Two girls were misidentified in a photo caption accompanying a story in yesterday's Metro section on teenagers jarred by the war. They are Nicole Thompson and Etenia Kinard, both 15. (Published 1/23/91)

So this is war. It doesn't seem much like the history books.

Teenagers, like everyone else in the Washington area, have spent the last week transfixed by news reports and pictures from the Persian Gulf War.

But for them, unlike older people, all of this is new. Vietnam is something they read about in history books, and many of them know more about the American Revolution than World War II.

"Up until five, six months ago, I thought this was the chance for a generation to go without war," said David Grimes, 17, of Alexandria. "I now know that any time this could happen."

In 1991, the under-20s really feel like they are living at a time of historic change.

"I think about how the next generation will be looking at our decisions in their history books," said District resident Kevin Hylton, 16.

Scud missile launchers and chemical weapons have replaced boyfriends and football games as the main topics of conversation. And many high school students said that the Middle East finally has become more than a forgotten geography lesson.

"I never heard of Kuwait until now," said Kemba Lewis, 17, of Capitol Heights. Before the crisis, "I did watch the news, but now I'm watching {all the time} to find out what's happening," she said, pointing to the small television in the doughnut shop where she works.

While adults marvel at the pictures, teenagers said the constantly repeated film clips seem more like bad music videos or a football instant replay than a life-and-death conflict.

"On TV, it's not as permanent. You're just cheering for them, not realizing that {Iraqis} are dying," said Lake Ridge resident Michael Gallup, 17, who skipped school on Thursday because he couldn't bear to leave the television set. Gallup said he strongly supports the decision to attack Iraq. "We had to do it," he said.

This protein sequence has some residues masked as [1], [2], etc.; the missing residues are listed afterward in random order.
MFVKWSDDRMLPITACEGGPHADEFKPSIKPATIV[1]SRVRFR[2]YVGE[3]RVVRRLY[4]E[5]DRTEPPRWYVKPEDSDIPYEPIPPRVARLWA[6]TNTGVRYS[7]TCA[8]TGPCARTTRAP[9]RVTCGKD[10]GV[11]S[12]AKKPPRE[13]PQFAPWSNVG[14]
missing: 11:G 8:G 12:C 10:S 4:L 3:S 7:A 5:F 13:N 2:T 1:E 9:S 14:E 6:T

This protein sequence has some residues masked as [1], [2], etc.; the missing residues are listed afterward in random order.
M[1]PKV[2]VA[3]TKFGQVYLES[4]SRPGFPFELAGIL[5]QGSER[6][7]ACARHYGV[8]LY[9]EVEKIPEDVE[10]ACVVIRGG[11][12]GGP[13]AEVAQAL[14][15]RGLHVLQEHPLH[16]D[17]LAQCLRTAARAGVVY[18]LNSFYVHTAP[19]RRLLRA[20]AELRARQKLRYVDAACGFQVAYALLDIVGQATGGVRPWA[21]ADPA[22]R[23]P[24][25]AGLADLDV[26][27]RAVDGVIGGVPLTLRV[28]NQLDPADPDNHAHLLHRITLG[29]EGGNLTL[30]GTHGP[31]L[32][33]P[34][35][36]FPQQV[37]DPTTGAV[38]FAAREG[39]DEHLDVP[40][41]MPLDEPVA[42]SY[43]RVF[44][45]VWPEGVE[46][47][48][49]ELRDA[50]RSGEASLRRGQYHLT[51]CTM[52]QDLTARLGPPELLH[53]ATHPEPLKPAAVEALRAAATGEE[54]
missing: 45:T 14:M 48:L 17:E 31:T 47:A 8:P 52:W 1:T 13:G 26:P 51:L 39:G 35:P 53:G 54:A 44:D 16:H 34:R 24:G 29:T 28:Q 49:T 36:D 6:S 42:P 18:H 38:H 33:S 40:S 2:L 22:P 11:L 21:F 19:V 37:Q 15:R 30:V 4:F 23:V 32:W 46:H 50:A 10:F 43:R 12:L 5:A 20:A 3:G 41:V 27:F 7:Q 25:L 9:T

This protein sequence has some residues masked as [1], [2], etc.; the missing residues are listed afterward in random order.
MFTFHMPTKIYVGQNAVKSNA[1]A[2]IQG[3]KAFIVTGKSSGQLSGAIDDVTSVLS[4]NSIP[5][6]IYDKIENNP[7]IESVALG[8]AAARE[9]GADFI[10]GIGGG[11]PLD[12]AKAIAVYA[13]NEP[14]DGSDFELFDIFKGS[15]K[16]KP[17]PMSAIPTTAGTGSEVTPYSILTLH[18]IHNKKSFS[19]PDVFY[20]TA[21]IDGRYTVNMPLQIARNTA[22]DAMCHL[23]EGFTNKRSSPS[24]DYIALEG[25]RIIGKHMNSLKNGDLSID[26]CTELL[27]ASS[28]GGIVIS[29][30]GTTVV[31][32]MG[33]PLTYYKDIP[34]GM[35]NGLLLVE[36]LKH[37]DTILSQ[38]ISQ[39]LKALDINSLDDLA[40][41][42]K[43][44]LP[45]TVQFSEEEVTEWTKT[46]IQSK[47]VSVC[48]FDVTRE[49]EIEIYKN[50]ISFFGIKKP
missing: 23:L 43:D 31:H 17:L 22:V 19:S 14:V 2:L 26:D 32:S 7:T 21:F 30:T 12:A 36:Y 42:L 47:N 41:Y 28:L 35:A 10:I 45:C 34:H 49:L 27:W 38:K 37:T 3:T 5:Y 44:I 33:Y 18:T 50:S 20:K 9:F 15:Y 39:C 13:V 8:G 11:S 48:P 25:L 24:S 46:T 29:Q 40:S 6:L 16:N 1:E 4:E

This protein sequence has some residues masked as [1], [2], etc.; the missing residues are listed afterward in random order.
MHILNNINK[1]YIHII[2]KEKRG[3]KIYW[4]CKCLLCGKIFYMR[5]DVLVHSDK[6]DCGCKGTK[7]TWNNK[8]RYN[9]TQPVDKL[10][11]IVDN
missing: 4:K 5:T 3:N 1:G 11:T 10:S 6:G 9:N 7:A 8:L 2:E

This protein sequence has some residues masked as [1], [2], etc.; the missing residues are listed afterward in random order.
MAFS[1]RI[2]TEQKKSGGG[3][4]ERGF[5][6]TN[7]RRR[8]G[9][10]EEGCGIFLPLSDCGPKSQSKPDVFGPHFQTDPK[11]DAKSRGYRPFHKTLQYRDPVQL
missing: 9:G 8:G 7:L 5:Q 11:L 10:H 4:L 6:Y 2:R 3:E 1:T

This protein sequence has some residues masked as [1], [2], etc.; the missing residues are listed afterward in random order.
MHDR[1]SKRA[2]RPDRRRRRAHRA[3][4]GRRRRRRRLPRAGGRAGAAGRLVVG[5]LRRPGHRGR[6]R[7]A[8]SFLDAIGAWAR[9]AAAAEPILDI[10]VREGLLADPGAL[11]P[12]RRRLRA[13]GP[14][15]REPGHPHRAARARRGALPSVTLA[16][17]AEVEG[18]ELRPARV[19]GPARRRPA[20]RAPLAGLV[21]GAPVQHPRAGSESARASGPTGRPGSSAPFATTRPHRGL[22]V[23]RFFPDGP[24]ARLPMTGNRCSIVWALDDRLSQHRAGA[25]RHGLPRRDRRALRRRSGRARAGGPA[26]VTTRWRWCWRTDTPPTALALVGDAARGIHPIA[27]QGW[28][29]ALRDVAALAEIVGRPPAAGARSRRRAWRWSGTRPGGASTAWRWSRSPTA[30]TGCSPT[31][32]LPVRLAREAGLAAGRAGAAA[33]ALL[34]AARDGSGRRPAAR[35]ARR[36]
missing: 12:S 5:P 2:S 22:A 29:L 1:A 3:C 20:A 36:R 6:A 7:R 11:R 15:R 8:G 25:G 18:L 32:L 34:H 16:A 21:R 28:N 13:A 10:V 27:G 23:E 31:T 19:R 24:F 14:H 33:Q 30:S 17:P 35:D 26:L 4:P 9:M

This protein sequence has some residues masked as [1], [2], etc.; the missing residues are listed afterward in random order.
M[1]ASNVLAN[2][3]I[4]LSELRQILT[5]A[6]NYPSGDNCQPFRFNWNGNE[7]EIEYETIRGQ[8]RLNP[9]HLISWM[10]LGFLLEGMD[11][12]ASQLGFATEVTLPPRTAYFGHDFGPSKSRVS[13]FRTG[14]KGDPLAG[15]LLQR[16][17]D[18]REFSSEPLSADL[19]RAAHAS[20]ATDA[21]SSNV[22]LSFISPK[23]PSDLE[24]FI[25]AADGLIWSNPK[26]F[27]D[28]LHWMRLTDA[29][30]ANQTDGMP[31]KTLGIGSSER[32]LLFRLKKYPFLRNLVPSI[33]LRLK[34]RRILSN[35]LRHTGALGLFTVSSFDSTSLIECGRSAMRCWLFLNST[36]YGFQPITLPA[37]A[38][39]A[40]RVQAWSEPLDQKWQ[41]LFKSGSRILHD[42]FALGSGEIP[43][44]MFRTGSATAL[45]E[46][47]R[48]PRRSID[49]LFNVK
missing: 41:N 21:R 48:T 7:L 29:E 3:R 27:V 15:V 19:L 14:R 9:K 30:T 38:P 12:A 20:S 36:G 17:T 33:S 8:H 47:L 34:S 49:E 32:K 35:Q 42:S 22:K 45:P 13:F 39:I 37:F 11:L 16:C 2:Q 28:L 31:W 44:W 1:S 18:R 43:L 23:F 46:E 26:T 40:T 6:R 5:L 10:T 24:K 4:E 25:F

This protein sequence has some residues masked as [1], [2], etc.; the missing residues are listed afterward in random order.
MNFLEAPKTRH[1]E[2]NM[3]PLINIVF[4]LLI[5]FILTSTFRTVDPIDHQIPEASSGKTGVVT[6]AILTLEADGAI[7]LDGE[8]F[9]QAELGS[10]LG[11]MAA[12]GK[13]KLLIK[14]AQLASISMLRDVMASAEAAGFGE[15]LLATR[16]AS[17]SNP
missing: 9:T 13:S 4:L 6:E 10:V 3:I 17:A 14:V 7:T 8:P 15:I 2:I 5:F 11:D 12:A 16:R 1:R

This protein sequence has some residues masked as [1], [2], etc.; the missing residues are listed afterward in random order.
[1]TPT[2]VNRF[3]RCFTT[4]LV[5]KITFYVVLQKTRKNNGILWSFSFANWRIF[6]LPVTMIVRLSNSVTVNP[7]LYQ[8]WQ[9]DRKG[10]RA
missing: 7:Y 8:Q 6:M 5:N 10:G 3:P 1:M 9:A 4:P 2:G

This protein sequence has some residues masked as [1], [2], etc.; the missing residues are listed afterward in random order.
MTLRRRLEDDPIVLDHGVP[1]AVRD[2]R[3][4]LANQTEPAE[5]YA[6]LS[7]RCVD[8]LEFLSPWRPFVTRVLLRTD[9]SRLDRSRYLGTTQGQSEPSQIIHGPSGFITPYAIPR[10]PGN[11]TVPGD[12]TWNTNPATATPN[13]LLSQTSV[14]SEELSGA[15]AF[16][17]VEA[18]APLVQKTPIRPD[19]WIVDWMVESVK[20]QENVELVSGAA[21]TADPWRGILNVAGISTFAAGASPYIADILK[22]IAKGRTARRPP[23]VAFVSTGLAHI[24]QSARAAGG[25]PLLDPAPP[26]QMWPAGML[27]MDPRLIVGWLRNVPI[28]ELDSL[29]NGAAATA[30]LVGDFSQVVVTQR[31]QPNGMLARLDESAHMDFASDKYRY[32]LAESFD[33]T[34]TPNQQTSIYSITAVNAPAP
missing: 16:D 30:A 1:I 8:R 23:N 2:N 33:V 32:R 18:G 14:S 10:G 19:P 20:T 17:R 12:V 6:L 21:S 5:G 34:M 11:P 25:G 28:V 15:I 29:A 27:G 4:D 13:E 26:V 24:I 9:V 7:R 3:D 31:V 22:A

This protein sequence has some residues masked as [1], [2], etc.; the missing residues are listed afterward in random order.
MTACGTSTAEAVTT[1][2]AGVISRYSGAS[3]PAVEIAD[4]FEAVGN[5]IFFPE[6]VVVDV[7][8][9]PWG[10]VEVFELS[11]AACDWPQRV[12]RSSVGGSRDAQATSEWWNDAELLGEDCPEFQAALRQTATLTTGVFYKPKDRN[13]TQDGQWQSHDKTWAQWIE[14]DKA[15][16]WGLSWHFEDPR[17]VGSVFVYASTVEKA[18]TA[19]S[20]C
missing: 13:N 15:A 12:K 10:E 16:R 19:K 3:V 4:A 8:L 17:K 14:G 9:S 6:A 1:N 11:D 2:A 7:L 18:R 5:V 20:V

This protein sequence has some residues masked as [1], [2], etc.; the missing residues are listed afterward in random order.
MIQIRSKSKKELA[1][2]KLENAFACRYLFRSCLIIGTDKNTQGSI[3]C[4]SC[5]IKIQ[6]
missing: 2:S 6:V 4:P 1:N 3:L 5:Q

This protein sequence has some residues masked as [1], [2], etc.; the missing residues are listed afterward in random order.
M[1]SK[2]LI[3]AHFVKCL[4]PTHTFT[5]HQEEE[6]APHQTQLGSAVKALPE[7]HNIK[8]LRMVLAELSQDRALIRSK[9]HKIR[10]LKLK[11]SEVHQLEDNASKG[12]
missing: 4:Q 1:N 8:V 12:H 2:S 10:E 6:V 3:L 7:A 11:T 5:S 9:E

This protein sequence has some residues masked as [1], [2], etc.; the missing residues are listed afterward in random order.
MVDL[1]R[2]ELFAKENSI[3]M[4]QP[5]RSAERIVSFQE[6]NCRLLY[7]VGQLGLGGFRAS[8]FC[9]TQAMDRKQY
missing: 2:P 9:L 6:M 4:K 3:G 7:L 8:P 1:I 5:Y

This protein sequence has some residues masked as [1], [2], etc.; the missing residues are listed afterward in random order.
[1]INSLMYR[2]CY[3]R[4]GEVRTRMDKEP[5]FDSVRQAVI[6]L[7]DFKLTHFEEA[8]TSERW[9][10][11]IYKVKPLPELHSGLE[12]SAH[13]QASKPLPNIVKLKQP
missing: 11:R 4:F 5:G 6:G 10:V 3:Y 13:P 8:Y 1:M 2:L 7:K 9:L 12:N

For some teenagers, raised on visits to the Vietnam Veterans Memorial inscribed with 58,000 names of the dead, and on news of airplane crashes that take hundreds of lives, the airstrikes have been almost anticlimactic.

"It's kind of a letdown," said Wendy Beckman, 17, of Bowie. "It gets old pretty quick."

Said District resident Etenia Kinand, 15, "I thought everyone was going to be running around in the streets. It doesn't seem that bad yet."

High school and college students, like many other groups of Americans, are deeply divided about the war. While some organize peace marches, others see Saddam Hussein as the greatest threat to their world.

"Saddam needs to be killed quick. We can't let this go on and on," said LaDonna Coleman, 15, of Suitland.

Still others opposed attacking Iraq, but said they now feel they have a duty to support the war effort.

"I was against it in the beginning, but now that we're in it, what can we do?" asked American University student Lisa Fleischer, 19, who was having lunch at a restaurant in Friendship Heights.

Even though many of the teenagers interviewed said they support the war, they still see themselves as the people who could pay for it with their lives if there is a draft.

Woodbridge resident William Boozer, 17, said the prospect of a bloody ground war has haunted his sleep. "If we start losing guys, they're going to call me up {and say,} 'Mr. Boozer you have to come on down,' " he said.

Teenagers who have opposed military involvement said they resent that officials they didn't elect are creating problems they will have to cope with.

"The world's falling apart as it is. We don't need to do this," said Kimberly Hamilton, 17, of Dale City, who has opposed going to war from the start. "I don't want to pick up after these adults."

Said District resident Emily Goldwasser, 15: "In Vietnam, they said the communists were going to take over the world, and they didn't, even though we lost. Now they say Saddam will."

Students at several schools, including South Lakes in Fairfax and Potomac in Prince William, have talked about walking out of classes to protest the war, and a group of T.C. Williams students in Alexandria organized a small peace rally earlier this week.

Beth Powell, 16, who helped organize the rally at T.C. Williams, said, "I'm 16 and I have my whole life ahead of me. I don't want the world to be destroyed before I have the chance to enjoy it."

Anti-war teenagers also said they have learned from Vietnam protesters to separate their feelings about U.S. troops from their own reaction to war.

"I'm not anti-troops or anti-Bush. I'm anti-war," said Kate Hayden, 16, also of T.C. Williams.